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Hallucinations and Autism


True hallucinations and schizophrenia are rather rare with autism, but the true prevalence may be difficult to know as non-verbal autistics may not report what they perceive.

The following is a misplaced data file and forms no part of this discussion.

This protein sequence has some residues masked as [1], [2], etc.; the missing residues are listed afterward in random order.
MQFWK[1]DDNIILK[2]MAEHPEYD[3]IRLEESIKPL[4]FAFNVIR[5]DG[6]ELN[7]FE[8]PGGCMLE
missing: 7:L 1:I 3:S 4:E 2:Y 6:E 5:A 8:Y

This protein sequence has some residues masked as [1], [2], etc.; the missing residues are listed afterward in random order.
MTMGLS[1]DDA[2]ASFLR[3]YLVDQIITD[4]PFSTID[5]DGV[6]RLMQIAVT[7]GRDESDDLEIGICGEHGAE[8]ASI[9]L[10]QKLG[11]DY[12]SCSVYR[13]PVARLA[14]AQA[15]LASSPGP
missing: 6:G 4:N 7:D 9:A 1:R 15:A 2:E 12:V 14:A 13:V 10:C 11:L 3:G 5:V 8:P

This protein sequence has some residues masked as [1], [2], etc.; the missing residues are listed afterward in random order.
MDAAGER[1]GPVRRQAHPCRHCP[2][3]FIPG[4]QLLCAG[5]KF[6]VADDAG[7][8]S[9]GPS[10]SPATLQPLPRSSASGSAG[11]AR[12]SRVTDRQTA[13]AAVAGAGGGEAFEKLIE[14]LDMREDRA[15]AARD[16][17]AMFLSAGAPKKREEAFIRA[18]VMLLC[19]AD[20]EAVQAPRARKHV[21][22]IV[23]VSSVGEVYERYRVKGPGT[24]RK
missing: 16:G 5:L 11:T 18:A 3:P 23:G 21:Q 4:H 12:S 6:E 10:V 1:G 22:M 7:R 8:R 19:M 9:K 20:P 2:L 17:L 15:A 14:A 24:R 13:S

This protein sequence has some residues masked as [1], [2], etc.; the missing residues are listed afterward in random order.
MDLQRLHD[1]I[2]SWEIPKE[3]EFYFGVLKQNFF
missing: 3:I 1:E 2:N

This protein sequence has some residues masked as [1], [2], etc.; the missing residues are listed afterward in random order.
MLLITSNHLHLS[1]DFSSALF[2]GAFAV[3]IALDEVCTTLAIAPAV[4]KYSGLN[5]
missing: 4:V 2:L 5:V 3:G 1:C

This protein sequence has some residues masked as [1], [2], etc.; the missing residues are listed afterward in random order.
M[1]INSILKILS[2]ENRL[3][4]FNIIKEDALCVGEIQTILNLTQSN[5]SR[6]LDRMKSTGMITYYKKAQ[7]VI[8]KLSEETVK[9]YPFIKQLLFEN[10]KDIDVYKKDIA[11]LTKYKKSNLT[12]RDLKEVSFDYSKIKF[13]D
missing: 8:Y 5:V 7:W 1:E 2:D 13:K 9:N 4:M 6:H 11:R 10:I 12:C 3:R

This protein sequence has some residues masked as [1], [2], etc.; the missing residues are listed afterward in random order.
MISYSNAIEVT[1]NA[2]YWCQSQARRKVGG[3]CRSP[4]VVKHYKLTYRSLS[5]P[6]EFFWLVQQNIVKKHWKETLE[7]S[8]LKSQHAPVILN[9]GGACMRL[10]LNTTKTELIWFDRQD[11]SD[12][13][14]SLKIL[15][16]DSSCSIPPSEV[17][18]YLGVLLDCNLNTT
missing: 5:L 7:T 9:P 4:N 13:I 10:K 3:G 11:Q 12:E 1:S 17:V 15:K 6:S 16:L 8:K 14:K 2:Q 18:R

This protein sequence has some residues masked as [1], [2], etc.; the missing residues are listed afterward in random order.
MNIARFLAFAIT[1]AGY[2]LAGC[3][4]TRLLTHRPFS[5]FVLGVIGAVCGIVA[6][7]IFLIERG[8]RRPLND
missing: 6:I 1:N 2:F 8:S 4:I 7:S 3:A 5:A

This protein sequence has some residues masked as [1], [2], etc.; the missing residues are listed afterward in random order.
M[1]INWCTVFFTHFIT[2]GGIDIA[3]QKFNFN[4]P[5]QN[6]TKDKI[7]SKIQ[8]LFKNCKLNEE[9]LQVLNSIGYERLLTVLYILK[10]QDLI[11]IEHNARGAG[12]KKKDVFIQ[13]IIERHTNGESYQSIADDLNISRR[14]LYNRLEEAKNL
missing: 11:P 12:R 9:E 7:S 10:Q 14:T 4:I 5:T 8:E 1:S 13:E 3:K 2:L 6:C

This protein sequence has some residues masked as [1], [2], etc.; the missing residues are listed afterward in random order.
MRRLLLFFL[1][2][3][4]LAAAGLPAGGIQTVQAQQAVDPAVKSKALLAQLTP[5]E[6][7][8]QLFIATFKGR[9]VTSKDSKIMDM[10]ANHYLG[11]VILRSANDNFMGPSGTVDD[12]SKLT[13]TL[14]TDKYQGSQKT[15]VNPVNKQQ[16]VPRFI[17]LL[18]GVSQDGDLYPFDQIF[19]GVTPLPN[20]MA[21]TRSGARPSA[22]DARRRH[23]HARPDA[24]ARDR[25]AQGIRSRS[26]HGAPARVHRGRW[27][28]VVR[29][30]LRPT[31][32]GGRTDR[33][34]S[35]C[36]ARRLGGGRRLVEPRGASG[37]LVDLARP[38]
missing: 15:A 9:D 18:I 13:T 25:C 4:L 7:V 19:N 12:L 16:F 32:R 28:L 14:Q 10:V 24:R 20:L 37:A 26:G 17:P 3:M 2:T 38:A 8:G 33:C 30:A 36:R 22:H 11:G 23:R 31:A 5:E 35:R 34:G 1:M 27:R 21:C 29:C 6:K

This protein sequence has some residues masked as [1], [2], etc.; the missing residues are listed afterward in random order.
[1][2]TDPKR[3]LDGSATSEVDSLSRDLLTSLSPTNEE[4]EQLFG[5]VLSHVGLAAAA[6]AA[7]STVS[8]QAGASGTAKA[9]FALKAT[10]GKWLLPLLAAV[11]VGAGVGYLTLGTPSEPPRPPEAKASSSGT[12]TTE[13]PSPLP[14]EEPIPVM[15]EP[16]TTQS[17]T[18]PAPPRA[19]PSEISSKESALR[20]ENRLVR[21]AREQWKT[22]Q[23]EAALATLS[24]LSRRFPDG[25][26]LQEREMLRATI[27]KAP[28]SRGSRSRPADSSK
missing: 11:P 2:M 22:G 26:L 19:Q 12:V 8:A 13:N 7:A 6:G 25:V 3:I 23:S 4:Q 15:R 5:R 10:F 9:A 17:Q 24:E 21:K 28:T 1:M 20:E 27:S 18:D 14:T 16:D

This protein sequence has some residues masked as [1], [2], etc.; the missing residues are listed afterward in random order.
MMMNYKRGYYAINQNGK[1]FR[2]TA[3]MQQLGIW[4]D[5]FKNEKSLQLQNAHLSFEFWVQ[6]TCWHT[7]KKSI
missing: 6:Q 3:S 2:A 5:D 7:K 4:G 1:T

There is some evidence that bullying may lead to hallucinations, and that persons who feel isolated may also perceive hallucinations. Those with social anxiety may develop unwarranted paranoia. Alcohol and or substance abuse may also lead to hallucinations, usually limited to usage, but occasionally in the after-effects. Autistics often have fine-tuned senses and may have difficulties discerning where a sound or voice is coming from, but this is not a true hallucination. Although rare, autistics can develop schizophrenia, usually as young adults and the diagnosis and treatment are as with any person with schizophrenia.



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